Kojo Hyengshō Sanan
|Kojo Hyengshō Sanan|
|Type||State-owned private company|
|Traded as||Pyingshum Stock Exchange|
|Industry||Railway infrastructure and transport|
|Area Served||Kojo and environs|
|KHS Dyanshō (long-distance)|
|KHS-Kibō, KHS-Kágal, KHS-Dyong, KHS-Limbē (regional north, center, east, west)|
Kojo Hyengshō Sanan ("Kojo Railway Company") is a privately organised joint-stock company with 100% of stocks being held by the Republic of Kojo. The subsidiaries responsible for rail infrastructure are required by law to be under full government control for perpetuity. Its main services include the IC and CC high speed train services, the regionally operating KCP and KC rail network, urban transit in some cities, some night trains, seasonal long-distance car trains called KHS Smart Traveller and general rail cargo transportation (KHS Cargo).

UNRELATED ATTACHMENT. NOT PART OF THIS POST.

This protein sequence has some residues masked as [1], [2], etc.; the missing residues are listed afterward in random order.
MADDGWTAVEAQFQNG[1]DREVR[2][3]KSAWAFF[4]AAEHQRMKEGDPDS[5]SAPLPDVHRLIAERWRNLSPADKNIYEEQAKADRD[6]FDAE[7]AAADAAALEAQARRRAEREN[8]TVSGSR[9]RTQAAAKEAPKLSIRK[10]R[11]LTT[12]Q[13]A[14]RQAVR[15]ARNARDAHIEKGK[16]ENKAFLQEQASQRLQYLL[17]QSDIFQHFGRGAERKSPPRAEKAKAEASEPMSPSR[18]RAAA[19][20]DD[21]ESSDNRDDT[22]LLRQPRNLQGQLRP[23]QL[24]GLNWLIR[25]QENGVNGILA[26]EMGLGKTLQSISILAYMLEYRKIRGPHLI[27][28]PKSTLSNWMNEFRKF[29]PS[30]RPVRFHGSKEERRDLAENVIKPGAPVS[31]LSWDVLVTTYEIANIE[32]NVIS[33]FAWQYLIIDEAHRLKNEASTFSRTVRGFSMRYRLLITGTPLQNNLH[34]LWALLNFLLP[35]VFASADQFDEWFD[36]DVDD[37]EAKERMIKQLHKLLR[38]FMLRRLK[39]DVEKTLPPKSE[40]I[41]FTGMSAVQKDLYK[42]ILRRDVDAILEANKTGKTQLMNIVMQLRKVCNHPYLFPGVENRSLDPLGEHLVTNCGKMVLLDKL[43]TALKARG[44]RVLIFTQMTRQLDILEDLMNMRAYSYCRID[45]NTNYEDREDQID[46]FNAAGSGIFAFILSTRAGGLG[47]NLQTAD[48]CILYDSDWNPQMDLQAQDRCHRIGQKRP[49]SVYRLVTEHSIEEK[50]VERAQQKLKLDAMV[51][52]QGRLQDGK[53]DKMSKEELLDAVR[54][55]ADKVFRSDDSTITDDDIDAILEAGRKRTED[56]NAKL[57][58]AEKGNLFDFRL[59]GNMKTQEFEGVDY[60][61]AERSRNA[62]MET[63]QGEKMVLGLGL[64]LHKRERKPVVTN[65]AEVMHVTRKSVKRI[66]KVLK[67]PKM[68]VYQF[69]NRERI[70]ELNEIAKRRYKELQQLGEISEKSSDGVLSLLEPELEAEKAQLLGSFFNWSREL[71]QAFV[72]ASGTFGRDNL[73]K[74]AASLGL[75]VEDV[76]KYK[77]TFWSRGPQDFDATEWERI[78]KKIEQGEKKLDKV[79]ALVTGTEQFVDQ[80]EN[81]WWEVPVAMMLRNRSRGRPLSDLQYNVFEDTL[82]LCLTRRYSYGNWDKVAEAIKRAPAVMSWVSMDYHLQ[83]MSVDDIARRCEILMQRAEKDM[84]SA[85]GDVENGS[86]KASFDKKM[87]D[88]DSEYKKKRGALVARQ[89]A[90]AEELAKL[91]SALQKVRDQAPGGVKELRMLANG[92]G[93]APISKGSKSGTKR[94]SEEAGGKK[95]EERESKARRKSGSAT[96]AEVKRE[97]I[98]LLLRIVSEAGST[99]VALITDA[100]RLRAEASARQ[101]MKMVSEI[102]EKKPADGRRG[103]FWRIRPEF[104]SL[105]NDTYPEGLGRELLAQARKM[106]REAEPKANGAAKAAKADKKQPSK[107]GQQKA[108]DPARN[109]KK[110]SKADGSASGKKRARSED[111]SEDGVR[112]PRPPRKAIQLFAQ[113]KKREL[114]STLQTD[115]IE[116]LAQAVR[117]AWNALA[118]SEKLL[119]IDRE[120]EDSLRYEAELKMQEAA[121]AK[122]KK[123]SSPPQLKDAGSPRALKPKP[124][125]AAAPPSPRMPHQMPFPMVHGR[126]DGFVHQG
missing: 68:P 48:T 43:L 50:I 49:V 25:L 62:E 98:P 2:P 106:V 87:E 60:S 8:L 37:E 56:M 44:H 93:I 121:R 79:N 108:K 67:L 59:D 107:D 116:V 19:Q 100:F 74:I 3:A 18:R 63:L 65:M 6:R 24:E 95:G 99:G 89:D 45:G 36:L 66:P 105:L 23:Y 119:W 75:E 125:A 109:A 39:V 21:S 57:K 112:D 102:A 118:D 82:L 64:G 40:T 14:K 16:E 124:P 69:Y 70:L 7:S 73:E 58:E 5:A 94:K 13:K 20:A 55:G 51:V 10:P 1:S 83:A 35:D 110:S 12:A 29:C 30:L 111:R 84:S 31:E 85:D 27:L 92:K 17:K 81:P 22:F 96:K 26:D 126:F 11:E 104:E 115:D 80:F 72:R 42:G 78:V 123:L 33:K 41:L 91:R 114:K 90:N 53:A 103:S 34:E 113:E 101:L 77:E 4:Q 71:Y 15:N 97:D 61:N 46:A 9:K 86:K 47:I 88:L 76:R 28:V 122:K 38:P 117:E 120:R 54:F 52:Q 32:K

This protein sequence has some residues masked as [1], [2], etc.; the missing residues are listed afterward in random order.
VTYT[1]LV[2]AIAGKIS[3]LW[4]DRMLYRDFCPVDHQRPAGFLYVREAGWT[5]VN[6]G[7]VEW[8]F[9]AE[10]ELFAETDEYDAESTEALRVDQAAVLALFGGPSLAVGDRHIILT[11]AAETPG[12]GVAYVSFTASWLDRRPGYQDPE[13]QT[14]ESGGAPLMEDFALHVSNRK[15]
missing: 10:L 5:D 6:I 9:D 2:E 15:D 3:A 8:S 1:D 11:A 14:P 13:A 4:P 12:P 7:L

- 1 Long Distance: IC and CC
- 2 Regional: KCP, KCS and KC
- 3 Corporate Structure
- 4 Membership Cards
- 5 Other services
- 6 Trivia
Long Distance: IC and CC
The IC (InterCity) is Kojo Hyengshō Sanan's high-speed intercity transportation service. Its THC carriages run on tracks mostly separate from other railway traffic; only on minor branches they share tracks with either regional or freight trains. All but one IC service run to and from the capital Pyingshum. The IC reaches top-speeds of up to 320 km/h in regular operation. The network is of highest importance for the connectivity between major urban areas in Kojo.
The IC is supplemented by the CC (CityConnect) network, also connecting smaller urban centres to the high-speed network as well as offering more direct routes. Those services use older rolling stock, and usually share railroads with regional and freight trains. On dedicated IC tracks, they can still reach 250 km/h.
Pyingshum, as the nations capital and largest city, is the most important hub for high-speed rail, and features three far-distance railway stations: Aku-Dyanchezi, Kibō-Dyanchezi and Limbē-Dyanchezi.
The following table shows all IC Services in Kojo: